Two examples of synthesis using the diethylmalonate synthetic route are outlined as follows: The PnAO analogue with a structure similar to Compound A can be prepared by reacting 2-(cyanoethyl)diethylmalonate (Aldrich 15, 956-5) with ammonia and subsequent reduction with sodium borohydride to form 2-(ethylamine)malondiamide. This compound can then be reacted with ClCH2 CH2 CH2 N(CH3)2 ·HCl (Aldrich D14, 520-3) and then reduced with diborane to form the 1,3-propanediamine derivative. One part of this propane diamine derivative is then reacted with two parts of a chloro-oxime reagent to produce the desired PnAO derivative.

The second example involves reaction of the preformed Br-alkyl amine salt (i.e., BrCH2 CH(CH3)NHCH(CH3)2 ·HBr) with diethyl malonate followed by amidation, reduction with diborane and subsequent reaction of the 1,3-diamino propane derivative with a chloro-oxime reagent.

Myocardial Imaging Agents

Fatty acid analogues labeled with I-123 have been shown to be effective for myocardial imaging in humans. Myocardial uptake and oxidative metabolism of these compounds is not critically dependent upon subtle structural differences. In fact, long chain fatty acid analogues that have bulky I-123-phenyl groups attached to the ω-end by a variety of linking groups are taken up by heart muscle (24). For this reason, replacement of the I-123-phenyl substituent with Tc-99m-PnAO (or a Tc-99m PnAO analogue) should produce an agent with similar myocardial uptake because of the exceptional ease in which this neutral-hydrophobic chelate passes through biological membranes. Fatty acid analogues with PnAO attached to the ω-end, having the structure indicated below can be made using the diethyl malonate synthetic route outlined earlier (See Example V). Once the 1,3-diamino propane derivatives have been made, PnAO, or PnAO analogues can be produced by reacting them with one of the chloro-oxime reagents. ##STR11## R8 is a fatty acid analogue attached either directly to or by an ether linkage to the propylene C-2 atom. Thus R8 =--CH2 --X--COOH or --O--X--COOH where X is a linear alkane or alkene group with 6-22 carbons. For example, Tc-99m-PnAO-hexadecanoic acid (where X=--(CH2)15) is an exact analogue of ω-I-123-phenyl-hexadecanoic acid which is known to localize in myocardial tissue (24). This general type of compound where X is a linear chain is taken up rapidly by heart muscle and clears because of β-oxidation (25). By following the rate of regional myocardial clearance, one can obtain a localized oxidative myocardial metabolic index. A variety of atoms or groups can be used to link the fatty acid analogue side chains to the tetradentate amine oxime chelating moiety. Lin et al., (24) showed that attaching the I-123-phenyl group to the ω-end of several fatty acid analogues with ether, amide, ester, thioether, amine, and sulfonimide linkages did not significantly alter their uptake in the myocardium of rats.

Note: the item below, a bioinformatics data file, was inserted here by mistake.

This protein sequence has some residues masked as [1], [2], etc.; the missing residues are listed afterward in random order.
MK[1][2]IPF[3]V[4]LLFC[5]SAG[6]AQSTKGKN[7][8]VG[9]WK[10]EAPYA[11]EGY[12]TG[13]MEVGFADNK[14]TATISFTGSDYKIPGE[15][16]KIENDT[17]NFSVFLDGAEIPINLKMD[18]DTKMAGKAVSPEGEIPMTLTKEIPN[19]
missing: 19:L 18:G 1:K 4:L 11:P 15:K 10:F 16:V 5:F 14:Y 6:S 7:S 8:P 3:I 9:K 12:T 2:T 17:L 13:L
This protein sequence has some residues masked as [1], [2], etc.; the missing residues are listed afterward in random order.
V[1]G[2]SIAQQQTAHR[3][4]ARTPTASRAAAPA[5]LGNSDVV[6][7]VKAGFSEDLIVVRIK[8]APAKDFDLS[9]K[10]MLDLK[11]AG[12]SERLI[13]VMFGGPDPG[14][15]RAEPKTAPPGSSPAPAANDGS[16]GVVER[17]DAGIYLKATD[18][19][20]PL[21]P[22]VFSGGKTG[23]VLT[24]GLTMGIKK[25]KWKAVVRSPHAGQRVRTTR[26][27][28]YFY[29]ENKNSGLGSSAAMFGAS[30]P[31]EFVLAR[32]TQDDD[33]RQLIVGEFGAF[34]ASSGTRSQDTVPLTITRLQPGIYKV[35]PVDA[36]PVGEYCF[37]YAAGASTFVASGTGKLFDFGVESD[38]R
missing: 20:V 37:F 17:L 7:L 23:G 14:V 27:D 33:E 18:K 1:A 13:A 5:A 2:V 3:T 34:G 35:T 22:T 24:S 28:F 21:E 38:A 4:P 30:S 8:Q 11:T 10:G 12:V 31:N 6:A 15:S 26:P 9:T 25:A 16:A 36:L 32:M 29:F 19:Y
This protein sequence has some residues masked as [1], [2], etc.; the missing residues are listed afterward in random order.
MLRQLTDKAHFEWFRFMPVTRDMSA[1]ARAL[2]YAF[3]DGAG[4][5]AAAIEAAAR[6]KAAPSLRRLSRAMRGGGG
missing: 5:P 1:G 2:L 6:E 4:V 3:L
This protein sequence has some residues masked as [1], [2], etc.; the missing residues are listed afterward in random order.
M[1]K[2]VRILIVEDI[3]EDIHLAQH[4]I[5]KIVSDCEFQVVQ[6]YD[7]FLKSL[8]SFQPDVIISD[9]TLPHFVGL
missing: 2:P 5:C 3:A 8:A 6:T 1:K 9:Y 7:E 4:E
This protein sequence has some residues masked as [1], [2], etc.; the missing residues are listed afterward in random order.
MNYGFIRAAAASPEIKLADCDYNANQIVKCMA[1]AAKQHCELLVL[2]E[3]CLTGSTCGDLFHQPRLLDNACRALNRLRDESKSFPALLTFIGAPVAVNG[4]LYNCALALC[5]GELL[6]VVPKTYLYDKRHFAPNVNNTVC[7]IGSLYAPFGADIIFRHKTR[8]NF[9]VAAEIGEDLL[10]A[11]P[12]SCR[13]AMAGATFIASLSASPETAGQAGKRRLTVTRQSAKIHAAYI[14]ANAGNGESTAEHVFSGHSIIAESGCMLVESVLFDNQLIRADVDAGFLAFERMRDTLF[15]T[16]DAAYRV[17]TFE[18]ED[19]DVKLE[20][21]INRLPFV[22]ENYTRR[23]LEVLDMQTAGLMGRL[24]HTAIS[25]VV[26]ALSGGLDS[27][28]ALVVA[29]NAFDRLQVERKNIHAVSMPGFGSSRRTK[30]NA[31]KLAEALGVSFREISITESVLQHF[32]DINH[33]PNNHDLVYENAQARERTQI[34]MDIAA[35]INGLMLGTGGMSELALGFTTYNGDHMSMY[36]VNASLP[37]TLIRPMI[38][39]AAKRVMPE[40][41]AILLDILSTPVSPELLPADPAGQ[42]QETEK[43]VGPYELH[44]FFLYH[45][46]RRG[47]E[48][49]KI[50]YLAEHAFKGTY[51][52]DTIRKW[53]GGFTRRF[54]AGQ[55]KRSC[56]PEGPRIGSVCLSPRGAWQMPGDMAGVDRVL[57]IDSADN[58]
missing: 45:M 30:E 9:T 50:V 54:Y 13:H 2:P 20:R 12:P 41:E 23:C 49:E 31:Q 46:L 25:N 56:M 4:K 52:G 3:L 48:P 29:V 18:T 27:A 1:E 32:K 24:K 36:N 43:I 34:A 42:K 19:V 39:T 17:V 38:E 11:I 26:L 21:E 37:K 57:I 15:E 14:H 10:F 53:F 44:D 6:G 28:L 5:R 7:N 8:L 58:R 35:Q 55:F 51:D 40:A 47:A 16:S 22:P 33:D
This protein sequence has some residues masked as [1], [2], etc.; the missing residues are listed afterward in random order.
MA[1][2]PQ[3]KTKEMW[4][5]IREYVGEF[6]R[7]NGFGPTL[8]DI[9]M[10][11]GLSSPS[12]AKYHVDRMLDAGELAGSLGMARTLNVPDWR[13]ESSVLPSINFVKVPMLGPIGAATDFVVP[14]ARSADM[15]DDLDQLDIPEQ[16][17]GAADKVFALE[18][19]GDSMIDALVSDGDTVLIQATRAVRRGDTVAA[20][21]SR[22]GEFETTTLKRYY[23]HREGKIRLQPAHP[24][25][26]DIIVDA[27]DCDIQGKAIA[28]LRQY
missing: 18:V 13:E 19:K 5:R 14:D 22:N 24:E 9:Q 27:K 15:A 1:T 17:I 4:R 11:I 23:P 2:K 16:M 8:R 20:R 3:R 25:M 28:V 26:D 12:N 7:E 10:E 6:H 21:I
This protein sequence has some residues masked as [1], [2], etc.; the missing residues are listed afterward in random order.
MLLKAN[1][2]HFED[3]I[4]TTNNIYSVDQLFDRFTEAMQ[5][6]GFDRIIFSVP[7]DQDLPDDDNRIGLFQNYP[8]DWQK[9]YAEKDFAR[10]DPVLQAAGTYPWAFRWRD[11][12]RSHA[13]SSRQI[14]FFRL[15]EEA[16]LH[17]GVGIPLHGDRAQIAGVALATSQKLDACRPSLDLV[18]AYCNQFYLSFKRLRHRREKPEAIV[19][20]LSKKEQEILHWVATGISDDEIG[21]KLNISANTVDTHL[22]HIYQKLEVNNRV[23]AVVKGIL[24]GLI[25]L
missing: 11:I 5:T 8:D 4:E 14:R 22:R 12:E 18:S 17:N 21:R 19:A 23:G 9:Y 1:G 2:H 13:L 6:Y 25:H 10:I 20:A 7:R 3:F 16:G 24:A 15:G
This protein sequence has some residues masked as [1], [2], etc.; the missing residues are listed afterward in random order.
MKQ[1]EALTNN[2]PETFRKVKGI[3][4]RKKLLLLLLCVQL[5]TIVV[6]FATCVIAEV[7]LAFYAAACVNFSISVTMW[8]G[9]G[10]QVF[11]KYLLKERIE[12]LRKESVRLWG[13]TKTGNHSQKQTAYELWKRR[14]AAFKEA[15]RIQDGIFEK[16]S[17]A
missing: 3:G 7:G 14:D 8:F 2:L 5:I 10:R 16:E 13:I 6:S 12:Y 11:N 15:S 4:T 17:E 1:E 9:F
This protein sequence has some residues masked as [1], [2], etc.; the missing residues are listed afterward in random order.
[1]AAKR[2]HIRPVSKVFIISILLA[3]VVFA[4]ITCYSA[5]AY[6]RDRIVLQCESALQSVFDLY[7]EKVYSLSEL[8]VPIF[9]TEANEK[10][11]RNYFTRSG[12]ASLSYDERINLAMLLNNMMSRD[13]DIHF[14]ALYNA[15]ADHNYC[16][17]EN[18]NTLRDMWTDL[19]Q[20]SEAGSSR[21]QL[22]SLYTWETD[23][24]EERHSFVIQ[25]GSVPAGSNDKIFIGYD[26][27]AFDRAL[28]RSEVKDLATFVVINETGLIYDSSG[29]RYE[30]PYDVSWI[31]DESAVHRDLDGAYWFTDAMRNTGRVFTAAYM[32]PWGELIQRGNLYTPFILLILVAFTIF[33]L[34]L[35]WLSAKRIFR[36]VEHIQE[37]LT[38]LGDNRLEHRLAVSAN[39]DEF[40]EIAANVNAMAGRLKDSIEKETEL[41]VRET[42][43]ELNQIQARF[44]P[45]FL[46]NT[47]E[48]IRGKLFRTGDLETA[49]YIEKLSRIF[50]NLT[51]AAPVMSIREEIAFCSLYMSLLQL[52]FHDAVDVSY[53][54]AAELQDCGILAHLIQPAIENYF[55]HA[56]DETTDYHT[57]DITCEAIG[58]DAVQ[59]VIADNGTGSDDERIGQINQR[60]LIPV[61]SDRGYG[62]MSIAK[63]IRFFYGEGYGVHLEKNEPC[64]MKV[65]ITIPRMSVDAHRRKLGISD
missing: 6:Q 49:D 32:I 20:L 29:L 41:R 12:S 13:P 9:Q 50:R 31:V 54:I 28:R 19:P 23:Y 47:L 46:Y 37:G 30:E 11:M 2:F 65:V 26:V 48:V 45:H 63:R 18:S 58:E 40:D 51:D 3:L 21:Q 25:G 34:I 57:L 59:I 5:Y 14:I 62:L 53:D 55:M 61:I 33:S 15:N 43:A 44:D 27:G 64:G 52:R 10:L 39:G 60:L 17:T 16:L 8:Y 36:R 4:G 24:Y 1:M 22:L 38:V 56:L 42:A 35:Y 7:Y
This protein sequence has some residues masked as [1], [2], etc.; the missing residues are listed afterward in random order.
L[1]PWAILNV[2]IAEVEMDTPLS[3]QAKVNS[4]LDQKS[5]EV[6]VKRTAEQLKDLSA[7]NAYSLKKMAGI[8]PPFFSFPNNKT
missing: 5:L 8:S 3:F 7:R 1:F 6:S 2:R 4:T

Several structural modifications have been made to trap I-123 labeled fatty acid analogues in heart muscle to permit planar and tomographic imaging over extended times. Similar modifications can be made for the ω-PnAO fatty acid derivatives. For example, Livini et al., (26) showed that the addition of a methyl group to the β-position on a ω-I-131-phenyl fatty acid anlogue (i.e., ω-I-131-phenyl-b-methyltetradecanoic acid) produced a derivative that concentrates in normal myocardium and has a retention time sufficiently long to permit conventional SPECT imaging. A labeled fatty acid analogue, such as this, that is partially metabolized in the myocardium would be very useful for imaging regional metabolism in the heart. The addition of the small alkyl side chain in the β-position inhibits beta-oxidation of fatty acids (12). Thus, ω-Tc-99m-PnAO-with a alkyl substitution in the C-3 position (as shown below) should behave in vivo in a manner similar to the β-methyl-ω-I-123-phenyl fatty acid derivatives and find wide spread applicability for metabolic imaging of the myocardium. ##STR12##